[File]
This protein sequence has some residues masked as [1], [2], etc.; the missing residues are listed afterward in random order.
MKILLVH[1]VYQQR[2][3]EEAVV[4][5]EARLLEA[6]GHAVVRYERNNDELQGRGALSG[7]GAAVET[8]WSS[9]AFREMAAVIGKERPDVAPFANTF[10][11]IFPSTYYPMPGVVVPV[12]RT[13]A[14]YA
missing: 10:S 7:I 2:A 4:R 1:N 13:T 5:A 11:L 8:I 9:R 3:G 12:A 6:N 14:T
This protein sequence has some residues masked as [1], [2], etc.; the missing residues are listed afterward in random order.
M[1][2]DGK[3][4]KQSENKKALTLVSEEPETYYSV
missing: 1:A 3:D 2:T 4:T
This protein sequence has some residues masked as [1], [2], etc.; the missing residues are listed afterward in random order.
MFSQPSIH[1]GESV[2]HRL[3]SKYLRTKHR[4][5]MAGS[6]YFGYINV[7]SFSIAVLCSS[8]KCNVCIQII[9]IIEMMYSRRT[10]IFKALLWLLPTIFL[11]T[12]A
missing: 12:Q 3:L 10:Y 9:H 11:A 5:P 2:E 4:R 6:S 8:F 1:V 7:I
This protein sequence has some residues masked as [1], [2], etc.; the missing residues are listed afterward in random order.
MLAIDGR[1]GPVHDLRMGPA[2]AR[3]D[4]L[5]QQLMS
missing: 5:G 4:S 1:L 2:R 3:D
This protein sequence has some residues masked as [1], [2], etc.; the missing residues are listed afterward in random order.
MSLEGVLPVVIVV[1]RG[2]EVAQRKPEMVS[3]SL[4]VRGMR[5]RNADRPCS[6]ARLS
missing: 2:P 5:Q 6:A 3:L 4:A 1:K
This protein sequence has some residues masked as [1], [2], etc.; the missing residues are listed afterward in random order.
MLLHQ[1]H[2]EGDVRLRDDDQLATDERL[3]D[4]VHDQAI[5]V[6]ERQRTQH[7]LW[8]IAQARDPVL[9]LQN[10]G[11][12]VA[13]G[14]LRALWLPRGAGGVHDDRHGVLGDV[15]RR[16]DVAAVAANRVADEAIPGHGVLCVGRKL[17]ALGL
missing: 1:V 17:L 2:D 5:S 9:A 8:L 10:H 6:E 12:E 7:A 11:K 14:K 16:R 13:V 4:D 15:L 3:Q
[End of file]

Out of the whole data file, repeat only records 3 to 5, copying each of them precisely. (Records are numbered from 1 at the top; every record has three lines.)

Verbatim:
This protein sequence has some residues masked as [1], [2], etc.; the missing residues are listed afterward in random order.
MFSQPSIH[1]GESV[2]HRL[3]SKYLRTKHR[4][5]MAGS[6]YFGYINV[7]SFSIAVLCSS[8]KCNVCIQII[9]IIEMMYSRRT[10]IFKALLWLLPTIFL[11]T[12]A
missing: 12:Q 3:L 10:Y 9:H 11:A 5:P 2:E 4:R 6:S 8:F 1:V 7:I
This protein sequence has some residues masked as [1], [2], etc.; the missing residues are listed afterward in random order.
MLAIDGR[1]GPVHDLRMGPA[2]AR[3]D[4]L[5]QQLMS
missing: 5:G 4:S 1:L 2:R 3:D
This protein sequence has some residues masked as [1], [2], etc.; the missing residues are listed afterward in random order.
MSLEGVLPVVIVV[1]RG[2]EVAQRKPEMVS[3]SL[4]VRGMR[5]RNADRPCS[6]ARLS
missing: 2:P 5:Q 6:A 3:L 4:A 1:K